Short sales falling into foreclosure have become a nightmare for all involved—seller,buyer, lender—but especially the REALTOR®.
This scenario is not nearly as prevalent in the Massachusetts market as it is in other parts of the country that face a more severe real estate downturn. But Bay State REALTORS® still face the same systemic opacity of short sales and foreclosures, coupled with an utterly unknowable timetable—possibly six months, maybe a year, or the deal may be dissolving into foreclosure.
Frustrating and disappointing experiences with short sales over the past two years have left Carol Bright, a broker associate at Keller Williams Realty in Northampton, highly reticent to have any further involvement with them. “I don’t recommend any of my buyers look at these properties, because they don’t make it to the finish line,” says Bright.
She recalls an especially egregious example of a short sale in Chicopee, which went horribly awry. Bright took a listing over two years ago, and put in the effort to line up a buyer whose offer was accepted by the seller. But the bank would not respond, and the deal collapsed. “The buyers would get frustrated and back out of the deal,” adds Bright. This scenario played out seven times on the same property—seven buyers willing to pay the negotiated price.
Eventually the Town of Chicopee made an offer that was accepted by the bank, but within a few weeks, that same bank decided to foreclose on the property—with an accepted offer in hand. That particular property is still for sale. “The properties are still on the market unsold,” says Bright. “That is the frustrating thing,” about the whole process.
Rick Sawicki, an agent with Prudential Sawicki Real Estate in Amherst, has had four short sales in the past year. He represented only one seller in those four transactions. Sawicki believes a principle reason the sale was a success was that the property had only one mortgage holder and they were amenable to a deal.
“I was lucky the bank was willing to listen to us in the short-sale scenario,” adds Sawicki. He has become hesitant to represent sellers, and would only represent a buyer he was confident understood the reality of short sales. There are many problems facing REALTORS® in the short-sale process,and they all lead to delays that can eventually result in foreclosures. “The decision-making process isn’t standardized,” concludes Sawicki, about the discrepancies between banks, as well as third parties. “It just seems to be a hodgepodge. Right now it is too much of a gamble,” he concludes.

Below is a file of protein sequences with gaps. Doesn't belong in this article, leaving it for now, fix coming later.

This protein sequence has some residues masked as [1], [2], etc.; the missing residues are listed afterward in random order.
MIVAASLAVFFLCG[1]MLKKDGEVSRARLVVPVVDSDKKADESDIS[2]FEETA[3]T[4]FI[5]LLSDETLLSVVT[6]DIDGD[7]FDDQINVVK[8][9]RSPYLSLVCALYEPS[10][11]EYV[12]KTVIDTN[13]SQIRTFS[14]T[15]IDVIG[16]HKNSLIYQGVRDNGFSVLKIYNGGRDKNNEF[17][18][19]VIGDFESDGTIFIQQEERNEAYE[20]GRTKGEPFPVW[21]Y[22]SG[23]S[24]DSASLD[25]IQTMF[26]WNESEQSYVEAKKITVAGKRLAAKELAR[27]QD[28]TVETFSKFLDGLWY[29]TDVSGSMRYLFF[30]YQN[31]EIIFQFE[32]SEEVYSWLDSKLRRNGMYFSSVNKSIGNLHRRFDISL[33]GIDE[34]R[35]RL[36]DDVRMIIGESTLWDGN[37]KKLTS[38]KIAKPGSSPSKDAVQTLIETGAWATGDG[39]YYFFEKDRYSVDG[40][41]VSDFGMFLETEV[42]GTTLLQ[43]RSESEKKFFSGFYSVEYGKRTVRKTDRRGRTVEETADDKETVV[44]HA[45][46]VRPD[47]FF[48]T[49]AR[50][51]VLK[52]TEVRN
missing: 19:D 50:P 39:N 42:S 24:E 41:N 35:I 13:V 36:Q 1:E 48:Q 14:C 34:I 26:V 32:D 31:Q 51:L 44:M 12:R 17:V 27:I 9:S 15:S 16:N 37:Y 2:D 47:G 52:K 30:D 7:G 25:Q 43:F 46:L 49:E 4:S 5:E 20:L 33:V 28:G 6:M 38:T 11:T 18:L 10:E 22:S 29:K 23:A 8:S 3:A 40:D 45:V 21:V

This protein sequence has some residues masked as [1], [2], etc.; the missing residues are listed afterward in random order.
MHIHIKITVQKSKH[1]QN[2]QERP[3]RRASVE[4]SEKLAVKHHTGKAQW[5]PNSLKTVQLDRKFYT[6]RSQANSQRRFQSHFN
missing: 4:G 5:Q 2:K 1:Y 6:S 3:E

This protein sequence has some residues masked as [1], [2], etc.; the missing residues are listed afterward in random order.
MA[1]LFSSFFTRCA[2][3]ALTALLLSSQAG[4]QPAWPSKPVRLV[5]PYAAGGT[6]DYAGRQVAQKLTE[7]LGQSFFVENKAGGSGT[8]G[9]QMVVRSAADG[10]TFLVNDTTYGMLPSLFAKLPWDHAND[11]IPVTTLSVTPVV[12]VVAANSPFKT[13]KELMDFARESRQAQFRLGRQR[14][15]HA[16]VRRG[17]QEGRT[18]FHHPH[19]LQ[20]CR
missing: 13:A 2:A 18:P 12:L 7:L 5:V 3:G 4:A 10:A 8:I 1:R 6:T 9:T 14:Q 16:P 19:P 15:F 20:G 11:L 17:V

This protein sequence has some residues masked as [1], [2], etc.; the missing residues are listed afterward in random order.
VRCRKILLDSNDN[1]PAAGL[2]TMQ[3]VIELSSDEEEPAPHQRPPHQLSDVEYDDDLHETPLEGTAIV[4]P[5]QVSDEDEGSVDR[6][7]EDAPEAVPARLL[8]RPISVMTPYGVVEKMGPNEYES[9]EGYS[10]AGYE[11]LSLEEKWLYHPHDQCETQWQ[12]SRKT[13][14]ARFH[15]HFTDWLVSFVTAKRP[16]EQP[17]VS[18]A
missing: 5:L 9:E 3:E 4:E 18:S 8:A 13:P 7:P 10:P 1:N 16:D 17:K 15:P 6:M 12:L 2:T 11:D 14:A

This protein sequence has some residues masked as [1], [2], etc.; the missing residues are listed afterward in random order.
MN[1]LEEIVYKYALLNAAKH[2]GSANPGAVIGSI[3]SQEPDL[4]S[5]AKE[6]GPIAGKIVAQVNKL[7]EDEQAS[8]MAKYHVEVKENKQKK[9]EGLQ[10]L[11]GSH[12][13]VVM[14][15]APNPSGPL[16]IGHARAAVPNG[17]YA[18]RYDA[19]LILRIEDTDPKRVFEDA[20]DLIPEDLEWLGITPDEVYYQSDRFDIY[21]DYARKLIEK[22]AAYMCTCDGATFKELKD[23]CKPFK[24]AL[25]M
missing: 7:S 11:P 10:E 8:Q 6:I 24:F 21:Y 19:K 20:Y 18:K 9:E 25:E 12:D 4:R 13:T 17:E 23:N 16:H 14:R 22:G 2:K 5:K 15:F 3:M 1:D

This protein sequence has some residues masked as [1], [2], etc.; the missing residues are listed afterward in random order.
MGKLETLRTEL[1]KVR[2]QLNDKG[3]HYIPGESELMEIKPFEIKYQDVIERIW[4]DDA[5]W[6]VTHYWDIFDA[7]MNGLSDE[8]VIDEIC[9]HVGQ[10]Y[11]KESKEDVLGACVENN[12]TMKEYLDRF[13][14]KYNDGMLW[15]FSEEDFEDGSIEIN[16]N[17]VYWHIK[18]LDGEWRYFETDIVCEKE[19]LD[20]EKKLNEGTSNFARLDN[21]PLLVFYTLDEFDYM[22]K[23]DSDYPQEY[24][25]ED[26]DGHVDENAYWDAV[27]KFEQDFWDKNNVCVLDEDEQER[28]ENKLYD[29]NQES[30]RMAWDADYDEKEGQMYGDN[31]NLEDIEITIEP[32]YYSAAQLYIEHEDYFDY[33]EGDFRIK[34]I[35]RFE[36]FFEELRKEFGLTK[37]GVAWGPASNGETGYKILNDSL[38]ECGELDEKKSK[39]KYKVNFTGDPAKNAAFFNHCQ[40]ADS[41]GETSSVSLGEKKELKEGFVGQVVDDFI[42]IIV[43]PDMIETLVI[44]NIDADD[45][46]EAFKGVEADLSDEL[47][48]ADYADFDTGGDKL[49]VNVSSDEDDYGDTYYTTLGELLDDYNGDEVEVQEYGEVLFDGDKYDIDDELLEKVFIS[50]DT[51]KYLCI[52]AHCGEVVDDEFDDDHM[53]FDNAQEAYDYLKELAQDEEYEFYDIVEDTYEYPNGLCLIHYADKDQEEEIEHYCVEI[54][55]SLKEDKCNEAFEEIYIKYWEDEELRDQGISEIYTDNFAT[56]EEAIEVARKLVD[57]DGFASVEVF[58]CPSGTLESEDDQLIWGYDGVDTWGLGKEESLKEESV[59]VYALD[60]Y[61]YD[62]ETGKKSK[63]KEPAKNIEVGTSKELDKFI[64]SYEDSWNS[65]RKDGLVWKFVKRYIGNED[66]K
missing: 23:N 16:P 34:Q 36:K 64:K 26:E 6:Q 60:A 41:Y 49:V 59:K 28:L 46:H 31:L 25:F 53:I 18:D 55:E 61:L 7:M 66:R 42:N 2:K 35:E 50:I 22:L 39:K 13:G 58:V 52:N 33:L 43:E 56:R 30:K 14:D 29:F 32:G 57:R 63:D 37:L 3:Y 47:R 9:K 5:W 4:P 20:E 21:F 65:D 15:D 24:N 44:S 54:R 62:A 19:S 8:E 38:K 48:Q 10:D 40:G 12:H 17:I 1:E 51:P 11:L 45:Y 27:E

Finding the personal contact with the authority to make a decision can take weeks, if it is even possible.And finding “willing” negotiators is easier representing a seller in a short sale, according to Sawicki,because a line of communication has, hopefully, already been opened between the client and the bank, as their mortgage predicament started to surface. In his experience, it is critical to have direct and continued communication with an individual at the bank who can be contacted by phone by the REALTOR®—solely exchanging e-mails is not sufficient.
Sawicki has also relied more heavily on attorneys to navigate the real estate process during short sales. “We practice real estate,” says Sawicki. “We don’t practice law.” Their understanding of the court procedures and legal requirements are crucial in the process.
But representing a buyer greatly compounds the problems of communication and ambiguity—since the seller has much more control. The problems in a short sale have become so acute from the buyer’s perspective, REALTORS® have to take special care not only to complete the transaction, but to protect their clients. According to Sawicki, representing a buyer does not provide the “level of confidence” that makes him remotely comfortable.
Reaction from REALTORS®
The agitation from REALTORS® over the entire process has been a prominent issue at the local, state and the national association levels.
The REALTOR® Association of Pioneer Valley has recently established a Short-Sale Subcommittee under its Government Affairs Committee. The association also plans to hold seminars on the topic soon with an emphasis on the major platforms used to process short sales, according to Ben Scranton, executive vice president of RAPV. RAPV recently approved a request, which has been passed to MAR, to consider a statewide study.